Could microbial transplants be a viable strategy to improve fish health?

Spanish researchers carried out the first intestinal microbiota transplant between two different fish species and found that diet is key in building microbial communities.

Fish feeding at IRTA facilities. Credits: IRTA
February 29, 2024

The modulation of microbial communities can be a useful strategy to improve the health of animals in aquaculture and one way to do this is through fecal and intestinal microbiota transplantation. This is what a research group from the Spanish Institute of Food Research and Technology (IRTA) did, the first intestinal microbiota transplant between two different fish species: Atlantic salmon (as a donor) and gilthead seabream (as a recipient).

In addition to establishing an interspecific microbiota transplant protocol in fish, the trial aimed to reveal the influence of diet on the maintenance and incorporation of new microorganisms after transplantation. While one group of gilthead seabream continued to be fed with their usual diet, another group was fed with the feed from the donor salmon after transplantation.


Transplatation scheme. Credits: IRTA

Thirty-six days after the transplantation, researchers observed that the microbial richness of seabream that continued to be fed their usual diet was still similar to that of the original one (before transplantation), and different from the donor salmon. The opposite happened in the case of seabream fed the same diet as salmon; at the end of the test, they had a microbial richness equal to that of the salmon and different from the starting seabream.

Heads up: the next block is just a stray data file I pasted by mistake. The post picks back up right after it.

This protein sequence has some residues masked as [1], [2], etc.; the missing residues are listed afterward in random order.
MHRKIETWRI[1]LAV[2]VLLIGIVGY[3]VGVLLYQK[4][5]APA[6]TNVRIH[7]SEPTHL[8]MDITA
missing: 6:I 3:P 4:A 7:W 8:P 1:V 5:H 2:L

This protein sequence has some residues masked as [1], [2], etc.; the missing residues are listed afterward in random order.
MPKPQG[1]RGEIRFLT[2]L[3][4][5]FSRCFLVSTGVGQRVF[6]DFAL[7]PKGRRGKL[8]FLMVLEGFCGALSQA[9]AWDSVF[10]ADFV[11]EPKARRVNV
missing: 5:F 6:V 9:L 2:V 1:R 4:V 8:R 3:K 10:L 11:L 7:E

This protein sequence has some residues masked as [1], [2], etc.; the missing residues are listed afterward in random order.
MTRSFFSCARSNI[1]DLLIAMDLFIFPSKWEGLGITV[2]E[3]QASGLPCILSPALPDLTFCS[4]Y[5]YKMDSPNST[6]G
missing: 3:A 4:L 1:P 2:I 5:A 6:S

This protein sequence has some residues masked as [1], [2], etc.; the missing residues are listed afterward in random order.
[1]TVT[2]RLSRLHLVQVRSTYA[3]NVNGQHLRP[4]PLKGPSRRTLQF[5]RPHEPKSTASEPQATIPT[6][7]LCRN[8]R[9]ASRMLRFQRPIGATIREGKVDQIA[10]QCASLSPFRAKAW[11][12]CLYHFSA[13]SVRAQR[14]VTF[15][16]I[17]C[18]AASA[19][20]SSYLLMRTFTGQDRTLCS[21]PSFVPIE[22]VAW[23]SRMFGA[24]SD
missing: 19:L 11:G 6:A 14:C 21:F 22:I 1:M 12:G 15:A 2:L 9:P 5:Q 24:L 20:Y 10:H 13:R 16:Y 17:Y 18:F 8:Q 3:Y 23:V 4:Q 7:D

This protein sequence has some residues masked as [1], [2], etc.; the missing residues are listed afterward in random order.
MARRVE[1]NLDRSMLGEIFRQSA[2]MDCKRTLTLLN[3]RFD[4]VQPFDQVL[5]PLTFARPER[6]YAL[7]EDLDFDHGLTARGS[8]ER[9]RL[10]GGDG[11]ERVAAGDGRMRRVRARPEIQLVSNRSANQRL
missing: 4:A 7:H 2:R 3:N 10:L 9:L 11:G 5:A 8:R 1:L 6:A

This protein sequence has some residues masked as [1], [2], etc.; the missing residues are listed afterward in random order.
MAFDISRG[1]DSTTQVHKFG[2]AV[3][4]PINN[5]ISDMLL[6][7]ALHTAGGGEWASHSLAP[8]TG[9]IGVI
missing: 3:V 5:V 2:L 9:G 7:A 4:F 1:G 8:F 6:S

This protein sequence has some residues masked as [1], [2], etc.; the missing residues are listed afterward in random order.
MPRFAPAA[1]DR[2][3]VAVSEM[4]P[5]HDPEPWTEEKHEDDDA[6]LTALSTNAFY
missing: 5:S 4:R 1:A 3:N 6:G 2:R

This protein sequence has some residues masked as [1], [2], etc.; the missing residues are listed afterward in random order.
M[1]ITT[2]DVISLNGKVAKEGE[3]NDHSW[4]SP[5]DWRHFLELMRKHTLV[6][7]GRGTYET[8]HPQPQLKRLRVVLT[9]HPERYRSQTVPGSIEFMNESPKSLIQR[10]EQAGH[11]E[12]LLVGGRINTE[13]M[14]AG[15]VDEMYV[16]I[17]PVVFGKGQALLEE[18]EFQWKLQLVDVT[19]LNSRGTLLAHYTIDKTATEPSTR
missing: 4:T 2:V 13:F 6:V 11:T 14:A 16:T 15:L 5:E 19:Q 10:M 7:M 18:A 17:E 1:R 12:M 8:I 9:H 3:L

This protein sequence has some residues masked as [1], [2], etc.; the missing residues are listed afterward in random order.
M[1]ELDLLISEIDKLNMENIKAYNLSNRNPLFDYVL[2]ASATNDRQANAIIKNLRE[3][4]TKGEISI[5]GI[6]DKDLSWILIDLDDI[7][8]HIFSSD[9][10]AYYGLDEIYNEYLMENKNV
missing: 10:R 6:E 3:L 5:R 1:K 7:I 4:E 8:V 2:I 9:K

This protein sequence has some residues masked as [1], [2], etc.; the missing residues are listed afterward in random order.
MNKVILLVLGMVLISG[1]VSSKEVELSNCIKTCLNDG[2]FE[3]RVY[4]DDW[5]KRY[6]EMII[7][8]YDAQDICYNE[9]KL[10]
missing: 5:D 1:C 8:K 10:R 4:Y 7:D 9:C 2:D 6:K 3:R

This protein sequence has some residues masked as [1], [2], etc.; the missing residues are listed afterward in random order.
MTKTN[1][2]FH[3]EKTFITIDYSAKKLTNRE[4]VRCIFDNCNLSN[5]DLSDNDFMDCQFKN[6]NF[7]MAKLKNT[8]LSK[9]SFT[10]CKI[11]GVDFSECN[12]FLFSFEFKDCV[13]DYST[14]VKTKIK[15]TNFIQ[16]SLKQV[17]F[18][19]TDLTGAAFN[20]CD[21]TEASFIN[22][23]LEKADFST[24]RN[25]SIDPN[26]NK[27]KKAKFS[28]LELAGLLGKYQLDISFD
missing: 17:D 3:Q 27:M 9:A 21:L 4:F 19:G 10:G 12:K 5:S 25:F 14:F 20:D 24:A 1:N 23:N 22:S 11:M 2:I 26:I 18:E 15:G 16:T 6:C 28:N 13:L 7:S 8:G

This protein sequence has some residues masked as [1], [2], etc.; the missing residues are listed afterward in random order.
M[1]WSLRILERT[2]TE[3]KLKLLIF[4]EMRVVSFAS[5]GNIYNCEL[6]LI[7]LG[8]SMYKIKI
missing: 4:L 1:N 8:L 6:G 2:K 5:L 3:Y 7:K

Furthermore, a differentiation was observed in the richness and phylogenetic diversity of the microbiota of the post-transplant seabream depending on their diet. In terms of bacterial community composition, seabream fed their typical diet after transplantation ended up having a microbiota with many bacterial taxa present in the feed they received, and in similar abundances, such as the probiotic genera Lactobacillus and Ligilactobacillus. Seabream fed with salmon feed had a unique microbiome over time, with a progressive decrease in the relative abundances of the genera Photobacterium and Vibrio, and an increase in Escherichia-Shigella, Acinetobacter and Corynebacterium, among others.

The results suggest that although intestinal microbiota transplantation could be a viable strategy to modulate microbial communities of animals at the will of farmers with beneficial health purposes, certain key factors must also be considered for higher efficiencies, such as diet which plays a fundamental role in the regulation of microbial communities after transplants.

The study is part of the ADIPOQUIZ project, coordinated by the IRTA Aquaculture program and financed by the Ministry of Science, Innovation and Universities.


Ruiz, A., Gisbert, E. & Andree, K.B. Impact of the diet in the gut microbiota after an inter-species microbial transplantation in fish. Sci Rep 14, 4007 (2024).